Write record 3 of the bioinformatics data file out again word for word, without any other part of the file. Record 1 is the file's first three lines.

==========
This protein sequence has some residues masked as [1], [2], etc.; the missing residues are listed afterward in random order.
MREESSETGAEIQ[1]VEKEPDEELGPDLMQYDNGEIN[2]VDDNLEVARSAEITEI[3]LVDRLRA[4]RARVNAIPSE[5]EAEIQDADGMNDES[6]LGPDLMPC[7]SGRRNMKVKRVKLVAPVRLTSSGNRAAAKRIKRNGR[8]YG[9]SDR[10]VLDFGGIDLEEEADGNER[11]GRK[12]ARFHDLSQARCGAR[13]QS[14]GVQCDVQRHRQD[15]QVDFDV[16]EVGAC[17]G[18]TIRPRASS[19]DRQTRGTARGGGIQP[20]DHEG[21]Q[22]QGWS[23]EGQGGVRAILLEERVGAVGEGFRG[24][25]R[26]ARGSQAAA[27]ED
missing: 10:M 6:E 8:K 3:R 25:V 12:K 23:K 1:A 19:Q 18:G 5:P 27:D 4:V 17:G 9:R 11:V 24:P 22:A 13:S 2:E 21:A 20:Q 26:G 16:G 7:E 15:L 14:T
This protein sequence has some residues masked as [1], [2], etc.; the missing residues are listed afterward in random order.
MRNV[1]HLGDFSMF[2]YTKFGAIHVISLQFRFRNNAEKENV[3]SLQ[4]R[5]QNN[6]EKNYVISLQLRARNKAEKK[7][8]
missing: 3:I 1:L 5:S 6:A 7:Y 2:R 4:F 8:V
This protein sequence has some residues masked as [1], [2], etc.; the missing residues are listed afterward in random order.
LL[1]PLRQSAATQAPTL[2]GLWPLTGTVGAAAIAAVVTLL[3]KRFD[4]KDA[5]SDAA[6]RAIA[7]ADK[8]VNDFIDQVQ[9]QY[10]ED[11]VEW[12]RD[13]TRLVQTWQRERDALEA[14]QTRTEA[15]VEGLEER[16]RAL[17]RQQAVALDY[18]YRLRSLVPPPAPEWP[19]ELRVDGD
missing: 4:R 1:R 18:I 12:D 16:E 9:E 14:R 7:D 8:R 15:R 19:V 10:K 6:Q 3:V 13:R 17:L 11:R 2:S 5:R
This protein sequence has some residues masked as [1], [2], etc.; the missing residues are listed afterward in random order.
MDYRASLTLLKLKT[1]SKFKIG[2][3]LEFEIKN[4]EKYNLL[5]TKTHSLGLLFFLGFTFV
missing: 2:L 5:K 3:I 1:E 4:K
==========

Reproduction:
This protein sequence has some residues masked as [1], [2], etc.; the missing residues are listed afterward in random order.
LL[1]PLRQSAATQAPTL[2]GLWPLTGTVGAAAIAAVVTLL[3]KRFD[4]KDA[5]SDAA[6]RAIA[7]ADK[8]VNDFIDQVQ[9]QY[10]ED[11]VEW[12]RD[13]TRLVQTWQRERDALEA[14]QTRTEA[15]VEGLEER[16]RAL[17]RQQAVALDY[18]YRLRSLVPPPAPEWP[19]ELRVDGD
missing: 4:R 1:R 18:I 12:D 16:E 9:E 14:R 7:D 8:R 15:R 19:V 10:K 6:Q 3:V 13:R 17:L 11:R 2:S 5:R